Endangered animals and plants are positively or neutrally related to wild boar (Sus scrofa) soil disturbance in urban grasslands
Wild boar is increasingly establishing populations in the outskirts of European cities, with the largest German urban population occurring in Berlin. Related soil disturbance in grasslands is common and often considered as damage to biodiversity. However, it is unknown how animal and plant species in urban grasslands respond to wild boar activity - an important limitation for conservation management. We sampled plants, grasshoppers and sand lizards in 22 dry grasslands and measured wild boar activity. We show that plant diversity decreased with rooting intensity, but not species richness, endangered or specialist species. Relationships with animals were mostly positive. Grasshopper diversity, total richness and richness of endangered and specialist species were positively related to rooting, as was sand lizard abundance. These relationships contrast to mostly negative effects in the wild boar’s non-native range. This first multi-taxa study in a large city suggests that soil disturbance by wild boars is not necessarily a threat to biodiversity. An implication for conservation is to consider the context-dependence of biodiversity responses to wild boar activity. For dry grasslands, disturbed patches should be accepted in management plans rather than re-vegetated by seeding.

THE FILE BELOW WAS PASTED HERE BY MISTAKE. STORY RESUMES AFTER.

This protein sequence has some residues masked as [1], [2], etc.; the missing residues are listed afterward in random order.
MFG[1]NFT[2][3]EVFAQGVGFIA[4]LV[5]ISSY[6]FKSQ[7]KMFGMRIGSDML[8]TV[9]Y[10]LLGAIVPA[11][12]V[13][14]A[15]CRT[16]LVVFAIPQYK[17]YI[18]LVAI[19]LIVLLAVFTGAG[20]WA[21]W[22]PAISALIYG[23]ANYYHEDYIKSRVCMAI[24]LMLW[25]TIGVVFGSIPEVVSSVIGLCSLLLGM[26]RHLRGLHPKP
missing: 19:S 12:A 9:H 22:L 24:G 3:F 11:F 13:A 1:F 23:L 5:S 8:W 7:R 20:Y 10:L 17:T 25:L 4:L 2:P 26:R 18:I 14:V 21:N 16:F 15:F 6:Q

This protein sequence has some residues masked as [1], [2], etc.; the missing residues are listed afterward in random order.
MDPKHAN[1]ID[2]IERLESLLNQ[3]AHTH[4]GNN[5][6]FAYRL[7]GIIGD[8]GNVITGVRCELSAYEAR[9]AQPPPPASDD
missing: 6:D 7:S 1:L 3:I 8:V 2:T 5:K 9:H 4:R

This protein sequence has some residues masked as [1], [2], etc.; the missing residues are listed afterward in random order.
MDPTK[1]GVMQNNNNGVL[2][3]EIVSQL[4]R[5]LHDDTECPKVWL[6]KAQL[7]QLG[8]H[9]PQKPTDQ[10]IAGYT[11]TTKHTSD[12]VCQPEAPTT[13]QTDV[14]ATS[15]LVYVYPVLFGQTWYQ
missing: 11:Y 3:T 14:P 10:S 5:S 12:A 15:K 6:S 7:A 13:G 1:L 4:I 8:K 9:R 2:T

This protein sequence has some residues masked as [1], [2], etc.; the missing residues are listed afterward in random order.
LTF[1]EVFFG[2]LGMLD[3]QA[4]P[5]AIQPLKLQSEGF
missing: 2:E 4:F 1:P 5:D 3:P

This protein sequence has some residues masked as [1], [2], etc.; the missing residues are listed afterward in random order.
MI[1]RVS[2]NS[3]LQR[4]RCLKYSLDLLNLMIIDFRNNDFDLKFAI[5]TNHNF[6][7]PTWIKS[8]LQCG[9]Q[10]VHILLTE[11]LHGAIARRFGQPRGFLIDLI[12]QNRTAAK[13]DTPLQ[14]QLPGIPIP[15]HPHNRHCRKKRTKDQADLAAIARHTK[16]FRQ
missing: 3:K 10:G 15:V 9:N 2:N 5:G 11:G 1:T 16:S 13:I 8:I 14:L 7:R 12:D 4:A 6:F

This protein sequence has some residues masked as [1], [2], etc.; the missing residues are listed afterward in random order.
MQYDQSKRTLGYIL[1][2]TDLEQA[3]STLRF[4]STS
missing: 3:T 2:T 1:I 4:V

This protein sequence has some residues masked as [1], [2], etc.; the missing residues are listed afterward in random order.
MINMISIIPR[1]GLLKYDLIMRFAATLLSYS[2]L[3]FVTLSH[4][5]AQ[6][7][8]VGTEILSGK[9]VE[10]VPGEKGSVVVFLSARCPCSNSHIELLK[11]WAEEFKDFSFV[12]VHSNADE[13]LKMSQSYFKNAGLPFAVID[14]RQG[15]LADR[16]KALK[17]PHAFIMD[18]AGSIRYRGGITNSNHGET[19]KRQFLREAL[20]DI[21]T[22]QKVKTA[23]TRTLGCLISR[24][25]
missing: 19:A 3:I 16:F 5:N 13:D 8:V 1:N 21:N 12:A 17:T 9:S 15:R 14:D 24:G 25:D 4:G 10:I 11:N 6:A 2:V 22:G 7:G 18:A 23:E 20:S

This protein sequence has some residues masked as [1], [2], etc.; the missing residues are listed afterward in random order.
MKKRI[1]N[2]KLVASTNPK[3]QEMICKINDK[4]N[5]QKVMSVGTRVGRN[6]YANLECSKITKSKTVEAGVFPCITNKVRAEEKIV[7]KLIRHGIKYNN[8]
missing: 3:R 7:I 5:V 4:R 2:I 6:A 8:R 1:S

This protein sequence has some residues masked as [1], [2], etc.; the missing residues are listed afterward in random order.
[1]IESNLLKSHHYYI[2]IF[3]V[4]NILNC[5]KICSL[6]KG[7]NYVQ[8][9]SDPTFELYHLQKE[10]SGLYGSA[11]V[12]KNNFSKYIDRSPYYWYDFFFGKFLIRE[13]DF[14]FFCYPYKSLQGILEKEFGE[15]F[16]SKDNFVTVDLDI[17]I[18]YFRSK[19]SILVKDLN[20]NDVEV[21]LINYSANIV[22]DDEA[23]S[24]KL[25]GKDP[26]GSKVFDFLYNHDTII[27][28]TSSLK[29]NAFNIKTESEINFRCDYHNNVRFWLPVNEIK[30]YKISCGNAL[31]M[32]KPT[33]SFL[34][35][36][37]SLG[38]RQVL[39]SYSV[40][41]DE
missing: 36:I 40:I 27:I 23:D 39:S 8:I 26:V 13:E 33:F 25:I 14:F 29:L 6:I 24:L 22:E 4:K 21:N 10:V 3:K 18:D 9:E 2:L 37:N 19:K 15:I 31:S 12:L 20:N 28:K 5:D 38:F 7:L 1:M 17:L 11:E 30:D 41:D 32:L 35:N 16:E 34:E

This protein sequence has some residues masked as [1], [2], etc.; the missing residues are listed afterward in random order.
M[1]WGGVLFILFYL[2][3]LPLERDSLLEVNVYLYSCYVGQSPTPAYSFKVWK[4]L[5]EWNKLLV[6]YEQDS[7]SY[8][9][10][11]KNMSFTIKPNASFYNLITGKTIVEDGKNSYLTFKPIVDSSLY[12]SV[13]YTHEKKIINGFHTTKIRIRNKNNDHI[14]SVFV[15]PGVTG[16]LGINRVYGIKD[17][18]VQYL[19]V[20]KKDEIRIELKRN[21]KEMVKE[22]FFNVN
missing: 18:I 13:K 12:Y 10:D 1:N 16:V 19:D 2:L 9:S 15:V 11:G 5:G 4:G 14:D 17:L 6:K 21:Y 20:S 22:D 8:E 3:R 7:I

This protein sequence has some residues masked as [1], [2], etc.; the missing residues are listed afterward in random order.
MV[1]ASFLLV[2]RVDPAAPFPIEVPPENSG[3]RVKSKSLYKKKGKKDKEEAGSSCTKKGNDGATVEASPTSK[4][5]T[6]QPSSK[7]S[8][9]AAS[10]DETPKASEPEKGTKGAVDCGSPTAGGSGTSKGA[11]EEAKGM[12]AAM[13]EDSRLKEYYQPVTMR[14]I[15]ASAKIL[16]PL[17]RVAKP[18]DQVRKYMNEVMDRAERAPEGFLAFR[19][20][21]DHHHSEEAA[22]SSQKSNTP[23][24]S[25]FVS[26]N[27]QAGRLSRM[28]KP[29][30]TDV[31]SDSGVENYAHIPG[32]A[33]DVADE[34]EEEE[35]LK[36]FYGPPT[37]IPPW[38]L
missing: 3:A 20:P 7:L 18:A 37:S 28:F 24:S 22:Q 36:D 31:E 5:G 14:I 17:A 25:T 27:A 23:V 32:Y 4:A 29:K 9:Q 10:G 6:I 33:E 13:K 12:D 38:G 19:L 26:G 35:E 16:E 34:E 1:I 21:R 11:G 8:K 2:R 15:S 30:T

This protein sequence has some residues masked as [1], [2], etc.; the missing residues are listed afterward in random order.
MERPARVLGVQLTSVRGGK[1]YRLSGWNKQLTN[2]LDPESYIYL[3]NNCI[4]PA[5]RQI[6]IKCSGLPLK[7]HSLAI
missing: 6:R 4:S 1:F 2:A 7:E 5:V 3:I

Published in: Scientific Reports, 10.1038/s41598-022-20964-4, Springer Nature